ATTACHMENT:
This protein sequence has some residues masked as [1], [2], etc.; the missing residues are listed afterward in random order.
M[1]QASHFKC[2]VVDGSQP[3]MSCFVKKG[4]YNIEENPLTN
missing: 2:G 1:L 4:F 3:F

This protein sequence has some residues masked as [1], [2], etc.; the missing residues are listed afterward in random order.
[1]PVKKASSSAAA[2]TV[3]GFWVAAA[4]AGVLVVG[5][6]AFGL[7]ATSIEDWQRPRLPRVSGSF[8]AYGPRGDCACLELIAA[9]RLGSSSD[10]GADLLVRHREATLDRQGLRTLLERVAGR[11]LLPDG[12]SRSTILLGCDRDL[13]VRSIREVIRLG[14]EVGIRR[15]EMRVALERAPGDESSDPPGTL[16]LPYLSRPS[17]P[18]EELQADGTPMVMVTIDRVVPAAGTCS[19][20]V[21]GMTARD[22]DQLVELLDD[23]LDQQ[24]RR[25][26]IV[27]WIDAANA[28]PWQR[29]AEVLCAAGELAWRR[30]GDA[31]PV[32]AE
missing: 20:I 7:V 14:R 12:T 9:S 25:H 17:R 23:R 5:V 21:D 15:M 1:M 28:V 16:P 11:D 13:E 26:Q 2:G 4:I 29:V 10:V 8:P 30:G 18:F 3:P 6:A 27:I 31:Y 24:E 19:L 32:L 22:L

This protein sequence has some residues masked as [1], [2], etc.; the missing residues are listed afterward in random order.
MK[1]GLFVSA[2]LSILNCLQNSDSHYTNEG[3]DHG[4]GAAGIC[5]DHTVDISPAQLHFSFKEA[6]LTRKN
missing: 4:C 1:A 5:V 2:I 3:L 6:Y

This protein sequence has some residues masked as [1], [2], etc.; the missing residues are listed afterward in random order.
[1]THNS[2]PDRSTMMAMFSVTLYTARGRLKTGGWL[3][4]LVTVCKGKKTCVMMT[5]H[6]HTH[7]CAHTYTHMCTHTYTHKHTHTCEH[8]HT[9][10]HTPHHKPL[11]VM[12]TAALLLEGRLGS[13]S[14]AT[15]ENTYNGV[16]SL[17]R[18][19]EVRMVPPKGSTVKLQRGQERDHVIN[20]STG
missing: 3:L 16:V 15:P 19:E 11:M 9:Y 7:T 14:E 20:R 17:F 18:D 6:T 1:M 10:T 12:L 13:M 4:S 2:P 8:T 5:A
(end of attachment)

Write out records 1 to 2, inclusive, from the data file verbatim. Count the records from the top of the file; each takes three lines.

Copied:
This protein sequence has some residues masked as [1], [2], etc.; the missing residues are listed afterward in random order.
M[1]QASHFKC[2]VVDGSQP[3]MSCFVKKG[4]YNIEENPLTN
missing: 2:G 1:L 4:F 3:F

This protein sequence has some residues masked as [1], [2], etc.; the missing residues are listed afterward in random order.
[1]PVKKASSSAAA[2]TV[3]GFWVAAA[4]AGVLVVG[5][6]AFGL[7]ATSIEDWQRPRLPRVSGSF[8]AYGPRGDCACLELIAA[9]RLGSSSD[10]GADLLVRHREATLDRQGLRTLLERVAGR[11]LLPDG[12]SRSTILLGCDRDL[13]VRSIREVIRLG[14]EVGIRR[15]EMRVALERAPGDESSDPPGTL[16]LPYLSRPS[17]P[18]EELQADGTPMVMVTIDRVVPAAGTCS[19][20]V[21]GMTARD[22]DQLVELLDD[23]LDQQ[24]RR[25][26]IV[27]WIDAANA[28]PWQR[29]AEVLCAAGELAWRR[30]GDA[31]PV[32]AE
missing: 20:I 7:V 14:R 12:T 9:S 25:H 17:R 23:R 5:V 21:D 15:M 1:M 28:V 16:P 11:D 13:E 26:Q 2:G 4:I 29:V 10:V 8:P 30:G 18:F 3:P 6:A 27:I 31:Y 24:E 19:L 32:L 22:L